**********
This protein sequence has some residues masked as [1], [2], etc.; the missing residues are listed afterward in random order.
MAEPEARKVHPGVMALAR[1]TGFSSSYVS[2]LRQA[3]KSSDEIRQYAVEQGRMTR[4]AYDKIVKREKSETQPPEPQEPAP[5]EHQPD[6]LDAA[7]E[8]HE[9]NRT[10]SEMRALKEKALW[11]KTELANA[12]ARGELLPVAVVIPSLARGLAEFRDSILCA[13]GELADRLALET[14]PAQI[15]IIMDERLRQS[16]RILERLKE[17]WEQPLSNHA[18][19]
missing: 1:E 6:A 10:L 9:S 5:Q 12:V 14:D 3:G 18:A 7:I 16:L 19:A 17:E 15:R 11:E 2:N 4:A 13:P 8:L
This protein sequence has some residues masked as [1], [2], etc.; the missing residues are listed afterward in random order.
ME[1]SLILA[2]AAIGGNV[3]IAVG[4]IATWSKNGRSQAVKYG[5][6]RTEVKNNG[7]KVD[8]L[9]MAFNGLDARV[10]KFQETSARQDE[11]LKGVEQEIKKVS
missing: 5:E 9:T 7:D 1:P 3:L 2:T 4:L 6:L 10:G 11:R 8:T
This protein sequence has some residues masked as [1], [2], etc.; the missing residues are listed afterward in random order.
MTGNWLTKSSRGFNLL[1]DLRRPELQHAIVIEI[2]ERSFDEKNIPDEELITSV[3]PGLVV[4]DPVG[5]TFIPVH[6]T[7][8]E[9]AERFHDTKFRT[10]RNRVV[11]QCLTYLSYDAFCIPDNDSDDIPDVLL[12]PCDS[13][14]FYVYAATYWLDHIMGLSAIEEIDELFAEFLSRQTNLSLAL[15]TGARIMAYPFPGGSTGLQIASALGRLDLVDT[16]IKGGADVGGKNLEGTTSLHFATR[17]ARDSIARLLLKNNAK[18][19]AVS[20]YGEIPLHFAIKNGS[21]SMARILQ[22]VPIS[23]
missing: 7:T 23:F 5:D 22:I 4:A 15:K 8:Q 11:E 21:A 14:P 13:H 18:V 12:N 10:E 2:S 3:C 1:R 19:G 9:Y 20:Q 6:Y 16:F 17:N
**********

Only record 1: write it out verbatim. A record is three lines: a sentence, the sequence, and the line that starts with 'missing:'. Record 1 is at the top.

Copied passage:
This protein sequence has some residues masked as [1], [2], etc.; the missing residues are listed afterward in random order.
MAEPEARKVHPGVMALAR[1]TGFSSSYVS[2]LRQA[3]KSSDEIRQYAVEQGRMTR[4]AYDKIVKREKSETQPPEPQEPAP[5]EHQPD[6]LDAA[7]E[8]HE[9]NRT[10]SEMRALKEKALW[11]KTELANA[12]ARGELLPVAVVIPSLARGLAEFRDSILCA[13]GELADRLALET[14]PAQI[15]IIMDERLRQS[16]RILERLKE[17]WEQPLSNHA[18][19]
missing: 1:E 6:A 10:L 9:S 5:Q 12:V 14:D 3:G 18:A 7:I 16:L 19:A 17:E 15:R 11:E 2:N 4:A 13:P 8:L